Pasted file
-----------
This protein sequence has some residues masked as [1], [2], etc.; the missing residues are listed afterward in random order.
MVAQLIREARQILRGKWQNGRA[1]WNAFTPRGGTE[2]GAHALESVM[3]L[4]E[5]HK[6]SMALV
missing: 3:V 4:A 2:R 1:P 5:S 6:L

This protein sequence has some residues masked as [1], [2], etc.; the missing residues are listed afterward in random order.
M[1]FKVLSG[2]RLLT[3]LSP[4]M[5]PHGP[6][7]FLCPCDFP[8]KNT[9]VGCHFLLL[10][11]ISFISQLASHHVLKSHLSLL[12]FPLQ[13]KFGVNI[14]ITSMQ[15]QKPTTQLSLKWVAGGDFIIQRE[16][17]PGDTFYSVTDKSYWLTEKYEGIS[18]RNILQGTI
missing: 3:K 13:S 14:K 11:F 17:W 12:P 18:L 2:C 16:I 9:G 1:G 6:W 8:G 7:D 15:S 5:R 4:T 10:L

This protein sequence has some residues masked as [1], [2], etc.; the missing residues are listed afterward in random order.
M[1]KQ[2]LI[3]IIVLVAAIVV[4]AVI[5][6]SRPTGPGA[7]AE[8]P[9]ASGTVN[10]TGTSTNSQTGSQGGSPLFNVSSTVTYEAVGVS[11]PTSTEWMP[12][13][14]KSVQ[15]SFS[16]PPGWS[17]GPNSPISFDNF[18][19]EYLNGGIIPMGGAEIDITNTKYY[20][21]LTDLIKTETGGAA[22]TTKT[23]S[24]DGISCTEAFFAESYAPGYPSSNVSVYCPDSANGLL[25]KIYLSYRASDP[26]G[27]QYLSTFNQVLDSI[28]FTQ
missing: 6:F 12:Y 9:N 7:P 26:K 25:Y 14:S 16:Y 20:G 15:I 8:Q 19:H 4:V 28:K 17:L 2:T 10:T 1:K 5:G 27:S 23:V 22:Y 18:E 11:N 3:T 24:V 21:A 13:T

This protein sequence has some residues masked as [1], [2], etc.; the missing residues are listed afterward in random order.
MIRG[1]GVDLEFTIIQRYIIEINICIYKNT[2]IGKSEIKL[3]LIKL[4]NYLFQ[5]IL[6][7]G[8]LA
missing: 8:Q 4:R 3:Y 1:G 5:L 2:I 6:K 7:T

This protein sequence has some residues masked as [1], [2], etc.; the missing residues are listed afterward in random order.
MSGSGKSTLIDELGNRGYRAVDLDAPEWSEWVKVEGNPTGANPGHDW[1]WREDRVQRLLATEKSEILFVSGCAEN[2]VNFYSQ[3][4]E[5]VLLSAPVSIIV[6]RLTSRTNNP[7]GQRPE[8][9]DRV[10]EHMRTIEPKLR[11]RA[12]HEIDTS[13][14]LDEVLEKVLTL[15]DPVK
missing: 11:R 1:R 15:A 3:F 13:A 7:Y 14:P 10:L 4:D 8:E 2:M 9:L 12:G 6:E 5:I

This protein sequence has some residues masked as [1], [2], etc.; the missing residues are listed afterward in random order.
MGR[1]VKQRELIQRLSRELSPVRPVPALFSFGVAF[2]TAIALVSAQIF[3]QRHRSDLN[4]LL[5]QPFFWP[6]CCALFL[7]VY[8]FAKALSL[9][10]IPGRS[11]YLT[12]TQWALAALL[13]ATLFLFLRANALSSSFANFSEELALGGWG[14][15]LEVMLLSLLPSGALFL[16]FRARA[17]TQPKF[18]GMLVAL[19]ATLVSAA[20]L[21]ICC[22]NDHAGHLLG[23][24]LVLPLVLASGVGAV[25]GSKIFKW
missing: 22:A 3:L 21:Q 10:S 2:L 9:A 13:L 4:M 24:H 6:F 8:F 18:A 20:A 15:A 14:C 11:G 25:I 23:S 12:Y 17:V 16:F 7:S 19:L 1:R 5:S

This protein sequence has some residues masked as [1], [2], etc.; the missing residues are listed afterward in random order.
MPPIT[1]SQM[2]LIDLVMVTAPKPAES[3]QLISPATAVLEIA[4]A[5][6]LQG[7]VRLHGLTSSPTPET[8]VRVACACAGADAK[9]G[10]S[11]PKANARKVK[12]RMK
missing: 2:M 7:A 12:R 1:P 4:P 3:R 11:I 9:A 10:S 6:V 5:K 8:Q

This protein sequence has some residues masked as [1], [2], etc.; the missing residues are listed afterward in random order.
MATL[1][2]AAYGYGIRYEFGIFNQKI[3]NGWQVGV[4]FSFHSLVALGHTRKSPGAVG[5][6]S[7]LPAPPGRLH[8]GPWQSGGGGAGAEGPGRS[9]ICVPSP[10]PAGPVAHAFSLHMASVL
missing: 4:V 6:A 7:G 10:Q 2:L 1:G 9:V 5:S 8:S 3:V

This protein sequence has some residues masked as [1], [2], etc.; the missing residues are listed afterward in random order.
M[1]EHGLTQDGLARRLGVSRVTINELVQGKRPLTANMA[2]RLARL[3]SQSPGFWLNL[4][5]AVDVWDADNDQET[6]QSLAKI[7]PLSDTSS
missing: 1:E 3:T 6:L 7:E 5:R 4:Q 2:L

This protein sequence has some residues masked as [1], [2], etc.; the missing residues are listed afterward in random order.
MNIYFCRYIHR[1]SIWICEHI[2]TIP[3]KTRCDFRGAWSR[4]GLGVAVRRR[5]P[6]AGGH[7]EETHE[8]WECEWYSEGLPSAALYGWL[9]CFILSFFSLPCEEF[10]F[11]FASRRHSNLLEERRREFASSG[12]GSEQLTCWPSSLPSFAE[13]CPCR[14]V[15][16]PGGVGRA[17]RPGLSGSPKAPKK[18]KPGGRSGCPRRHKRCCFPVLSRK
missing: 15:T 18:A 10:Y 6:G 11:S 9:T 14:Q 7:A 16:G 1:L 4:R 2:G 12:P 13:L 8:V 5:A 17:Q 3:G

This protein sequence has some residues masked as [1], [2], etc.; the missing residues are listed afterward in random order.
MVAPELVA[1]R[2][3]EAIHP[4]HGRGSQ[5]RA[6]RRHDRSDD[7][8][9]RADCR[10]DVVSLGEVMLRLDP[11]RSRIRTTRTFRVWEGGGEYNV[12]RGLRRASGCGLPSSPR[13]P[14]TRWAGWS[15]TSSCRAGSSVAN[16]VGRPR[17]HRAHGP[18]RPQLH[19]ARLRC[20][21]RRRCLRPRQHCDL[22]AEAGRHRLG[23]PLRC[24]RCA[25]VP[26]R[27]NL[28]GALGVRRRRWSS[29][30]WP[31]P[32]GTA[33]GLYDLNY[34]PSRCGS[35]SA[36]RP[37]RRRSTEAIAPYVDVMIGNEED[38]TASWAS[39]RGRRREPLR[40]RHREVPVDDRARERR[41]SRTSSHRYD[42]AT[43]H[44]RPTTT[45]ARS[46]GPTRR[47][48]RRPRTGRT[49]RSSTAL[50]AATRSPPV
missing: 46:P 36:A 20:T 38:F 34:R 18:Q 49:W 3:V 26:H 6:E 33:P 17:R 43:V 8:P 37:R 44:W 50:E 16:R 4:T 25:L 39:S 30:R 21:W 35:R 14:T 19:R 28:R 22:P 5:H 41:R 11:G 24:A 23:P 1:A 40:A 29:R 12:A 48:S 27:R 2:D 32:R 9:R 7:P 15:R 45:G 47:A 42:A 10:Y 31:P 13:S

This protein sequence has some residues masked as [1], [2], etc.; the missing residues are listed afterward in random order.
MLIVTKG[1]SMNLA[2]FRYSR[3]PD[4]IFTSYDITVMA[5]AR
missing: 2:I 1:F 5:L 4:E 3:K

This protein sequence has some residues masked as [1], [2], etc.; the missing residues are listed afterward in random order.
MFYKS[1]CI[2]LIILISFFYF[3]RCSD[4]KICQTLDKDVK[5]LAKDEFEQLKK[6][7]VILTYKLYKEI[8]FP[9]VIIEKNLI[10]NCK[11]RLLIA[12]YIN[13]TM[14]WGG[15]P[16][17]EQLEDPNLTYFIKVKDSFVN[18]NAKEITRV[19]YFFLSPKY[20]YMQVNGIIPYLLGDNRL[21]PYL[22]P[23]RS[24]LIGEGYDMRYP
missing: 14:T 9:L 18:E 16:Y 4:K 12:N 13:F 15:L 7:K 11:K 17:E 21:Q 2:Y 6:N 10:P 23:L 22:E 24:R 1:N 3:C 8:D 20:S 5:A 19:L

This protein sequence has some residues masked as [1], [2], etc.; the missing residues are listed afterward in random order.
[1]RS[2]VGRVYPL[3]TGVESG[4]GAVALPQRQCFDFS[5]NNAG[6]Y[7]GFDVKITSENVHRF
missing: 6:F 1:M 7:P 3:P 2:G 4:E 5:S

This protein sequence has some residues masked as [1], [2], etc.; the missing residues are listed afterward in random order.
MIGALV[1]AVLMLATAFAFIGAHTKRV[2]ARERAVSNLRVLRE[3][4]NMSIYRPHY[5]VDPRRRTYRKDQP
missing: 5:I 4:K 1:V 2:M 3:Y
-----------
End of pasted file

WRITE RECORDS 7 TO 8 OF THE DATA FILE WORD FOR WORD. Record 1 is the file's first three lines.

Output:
This protein sequence has some residues masked as [1], [2], etc.; the missing residues are listed afterward in random order.
MPPIT[1]SQM[2]LIDLVMVTAPKPAES[3]QLISPATAVLEIA[4]A[5][6]LQG[7]VRLHGLTSSPTPET[8]VRVACACAGADAK[9]G[10]S[11]PKANARKVK[12]RMK
missing: 2:M 7:A 12:R 1:P 4:P 3:R 11:I 9:A 10:S 6:V 5:K 8:Q

This protein sequence has some residues masked as [1], [2], etc.; the missing residues are listed afterward in random order.
MATL[1][2]AAYGYGIRYEFGIFNQKI[3]NGWQVGV[4]FSFHSLVALGHTRKSPGAVG[5][6]S[7]LPAPPGRLH[8]GPWQSGGGGAGAEGPGRS[9]ICVPSP[10]PAGPVAHAFSLHMASVL
missing: 4:V 6:A 7:G 10:Q 2:L 1:G 9:V 5:S 8:S 3:V